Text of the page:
Wednesday, February 27, 2008
Predicting the Online Change
‘Driven by growing popularity of online shopping, lure of discounts offered by retailers, faster delivery, free shipments, and the convenience offered by home shopping, the market for online books is projected to reach US$9.5 billion by 2010.’
So predicts the new "Online Books: A Global Strategic Business Report" published by Global Industry Analysts, Inc. The report which costs a cool $3950, reviews online trends and directions in markets such as the US, UK, Italy, Asia, Latin America and the Middle East and interestingly refers to all books sold over the internet be they physical or digital. However, it says of the ebook that the ‘emerging ebook concept is a lucrative offshoot of the online book industry. The market segment is expected to catch consumer fancy, and exhibit strong growth patterns in the future.’
Online sales of consumer books are estimated at over US$4.2 billion in 2007 and academic and professional are forecast to generate sales worth about $3 billion in 2008.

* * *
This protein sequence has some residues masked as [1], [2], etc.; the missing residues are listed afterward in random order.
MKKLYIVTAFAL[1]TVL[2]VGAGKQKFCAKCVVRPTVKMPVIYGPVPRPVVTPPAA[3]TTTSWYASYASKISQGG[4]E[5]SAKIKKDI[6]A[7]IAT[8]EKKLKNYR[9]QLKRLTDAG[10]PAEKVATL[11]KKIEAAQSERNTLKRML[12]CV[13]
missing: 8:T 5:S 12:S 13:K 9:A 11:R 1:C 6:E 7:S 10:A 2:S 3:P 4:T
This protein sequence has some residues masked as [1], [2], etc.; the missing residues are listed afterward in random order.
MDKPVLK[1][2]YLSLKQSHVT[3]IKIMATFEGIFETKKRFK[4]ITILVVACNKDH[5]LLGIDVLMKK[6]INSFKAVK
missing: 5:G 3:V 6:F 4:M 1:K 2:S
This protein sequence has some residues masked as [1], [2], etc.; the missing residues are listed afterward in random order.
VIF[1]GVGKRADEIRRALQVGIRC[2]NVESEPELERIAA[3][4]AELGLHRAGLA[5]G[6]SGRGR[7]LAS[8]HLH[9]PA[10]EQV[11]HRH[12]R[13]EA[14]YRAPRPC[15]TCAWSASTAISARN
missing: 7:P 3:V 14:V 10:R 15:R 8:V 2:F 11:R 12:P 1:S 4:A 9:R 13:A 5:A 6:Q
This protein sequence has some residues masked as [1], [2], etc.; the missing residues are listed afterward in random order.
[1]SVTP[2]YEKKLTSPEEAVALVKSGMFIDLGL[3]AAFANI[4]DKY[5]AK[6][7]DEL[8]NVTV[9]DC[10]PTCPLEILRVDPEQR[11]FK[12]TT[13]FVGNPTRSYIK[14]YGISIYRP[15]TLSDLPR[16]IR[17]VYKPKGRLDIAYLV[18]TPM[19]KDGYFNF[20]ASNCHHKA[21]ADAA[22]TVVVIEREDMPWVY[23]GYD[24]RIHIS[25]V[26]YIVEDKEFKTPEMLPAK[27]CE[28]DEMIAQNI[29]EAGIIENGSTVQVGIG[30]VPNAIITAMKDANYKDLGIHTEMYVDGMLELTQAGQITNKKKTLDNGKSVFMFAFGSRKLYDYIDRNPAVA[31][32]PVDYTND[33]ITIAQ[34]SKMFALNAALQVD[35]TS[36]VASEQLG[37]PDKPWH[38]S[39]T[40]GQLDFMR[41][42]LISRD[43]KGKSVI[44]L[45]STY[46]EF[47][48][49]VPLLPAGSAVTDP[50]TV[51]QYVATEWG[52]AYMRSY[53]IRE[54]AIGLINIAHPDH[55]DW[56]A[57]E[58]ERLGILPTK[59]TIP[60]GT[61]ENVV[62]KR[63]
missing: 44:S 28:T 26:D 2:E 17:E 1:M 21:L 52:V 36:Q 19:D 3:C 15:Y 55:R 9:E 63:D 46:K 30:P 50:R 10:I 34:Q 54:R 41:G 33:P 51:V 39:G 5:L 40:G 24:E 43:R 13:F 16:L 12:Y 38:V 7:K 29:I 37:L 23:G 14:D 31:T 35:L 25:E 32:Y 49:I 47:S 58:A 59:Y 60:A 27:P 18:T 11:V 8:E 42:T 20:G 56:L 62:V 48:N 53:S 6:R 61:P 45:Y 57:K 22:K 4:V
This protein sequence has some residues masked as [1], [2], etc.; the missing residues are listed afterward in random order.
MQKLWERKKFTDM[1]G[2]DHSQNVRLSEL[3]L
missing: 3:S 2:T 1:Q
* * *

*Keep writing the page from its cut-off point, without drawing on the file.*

Whether we believe the predictions or not it is clear that the purchasing of physical books over the Internet is increasing. The interesting question is at what point it will peak and plateau? Will it peak or continue to erode High Street sales? It is clear that all genre will plot their own path but that the lure of the virtual bookstore coupled with convenience and an increase in ‘search and look inside’ features make it harder to predict. There are now a small number of clear camps selling online; the clicks and mortar chains and bookstores who came late and are still suffering and the online only players who often don’t have the same inventory and cost overheads and are focused and include such as Amazon, Abebooks, Alibris, Books24X7 etc. Finally there are those who are merely acting as ‘white label’ stores and selling others stock on a drop ship basis such as the supermarkets.
Finally, ebooks remain in search of the Grail. Predicting their take up is like predicting climate change, we all know its happening but when, what and how are difficult to predict. What is certain is that publishers must generate the digital content if a market it to exist, merely talking about it and looking at ereaders in a content vacuum is not the answer.